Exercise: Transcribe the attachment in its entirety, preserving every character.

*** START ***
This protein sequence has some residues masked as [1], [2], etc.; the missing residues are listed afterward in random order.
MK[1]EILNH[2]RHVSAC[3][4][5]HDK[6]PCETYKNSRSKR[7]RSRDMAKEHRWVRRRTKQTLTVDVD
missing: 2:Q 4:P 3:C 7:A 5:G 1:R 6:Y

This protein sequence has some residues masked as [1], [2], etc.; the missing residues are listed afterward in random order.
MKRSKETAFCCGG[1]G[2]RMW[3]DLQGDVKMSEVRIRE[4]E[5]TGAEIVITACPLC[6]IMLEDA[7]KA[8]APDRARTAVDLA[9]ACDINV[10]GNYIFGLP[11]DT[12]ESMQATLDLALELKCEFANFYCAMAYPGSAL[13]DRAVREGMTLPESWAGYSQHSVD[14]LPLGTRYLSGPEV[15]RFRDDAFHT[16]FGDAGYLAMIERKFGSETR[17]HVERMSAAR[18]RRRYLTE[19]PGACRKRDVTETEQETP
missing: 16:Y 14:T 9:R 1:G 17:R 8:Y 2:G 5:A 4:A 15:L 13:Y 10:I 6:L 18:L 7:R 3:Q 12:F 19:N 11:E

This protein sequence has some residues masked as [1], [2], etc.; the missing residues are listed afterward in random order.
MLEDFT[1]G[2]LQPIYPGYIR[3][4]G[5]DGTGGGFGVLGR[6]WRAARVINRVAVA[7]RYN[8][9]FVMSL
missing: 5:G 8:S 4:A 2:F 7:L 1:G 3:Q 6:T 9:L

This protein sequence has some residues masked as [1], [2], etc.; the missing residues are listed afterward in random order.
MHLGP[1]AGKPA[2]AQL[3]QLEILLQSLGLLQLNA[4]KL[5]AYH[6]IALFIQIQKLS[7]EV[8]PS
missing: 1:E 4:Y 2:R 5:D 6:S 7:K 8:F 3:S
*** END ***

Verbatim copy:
This protein sequence has some residues masked as [1], [2], etc.; the missing residues are listed afterward in random order.
MK[1]EILNH[2]RHVSAC[3][4][5]HDK[6]PCETYKNSRSKR[7]RSRDMAKEHRWVRRRTKQTLTVDVD
missing: 2:Q 4:P 3:C 7:A 5:G 1:R 6:Y

This protein sequence has some residues masked as [1], [2], etc.; the missing residues are listed afterward in random order.
MKRSKETAFCCGG[1]G[2]RMW[3]DLQGDVKMSEVRIRE[4]E[5]TGAEIVITACPLC[6]IMLEDA[7]KA[8]APDRARTAVDLA[9]ACDINV[10]GNYIFGLP[11]DT[12]ESMQATLDLALELKCEFANFYCAMAYPGSAL[13]DRAVREGMTLPESWAGYSQHSVD[14]LPLGTRYLSGPEV[15]RFRDDAFHT[16]FGDAGYLAMIERKFGSETR[17]HVERMSAAR[18]RRRYLTE[19]PGACRKRDVTETEQETP
missing: 16:Y 14:T 9:R 1:G 17:R 8:Y 2:G 5:A 4:A 15:L 13:Y 10:I 6:L 18:L 7:R 3:Q 12:F 19:N 11:E

This protein sequence has some residues masked as [1], [2], etc.; the missing residues are listed afterward in random order.
MLEDFT[1]G[2]LQPIYPGYIR[3][4]G[5]DGTGGGFGVLGR[6]WRAARVINRVAVA[7]RYN[8][9]FVMSL
missing: 5:G 8:S 4:A 2:F 7:L 1:G 3:Q 6:T 9:L

This protein sequence has some residues masked as [1], [2], etc.; the missing residues are listed afterward in random order.
MHLGP[1]AGKPA[2]AQL[3]QLEILLQSLGLLQLNA[4]KL[5]AYH[6]IALFIQIQKLS[7]EV[8]PS
missing: 1:E 4:Y 2:R 5:D 6:S 7:K 8:F 3:S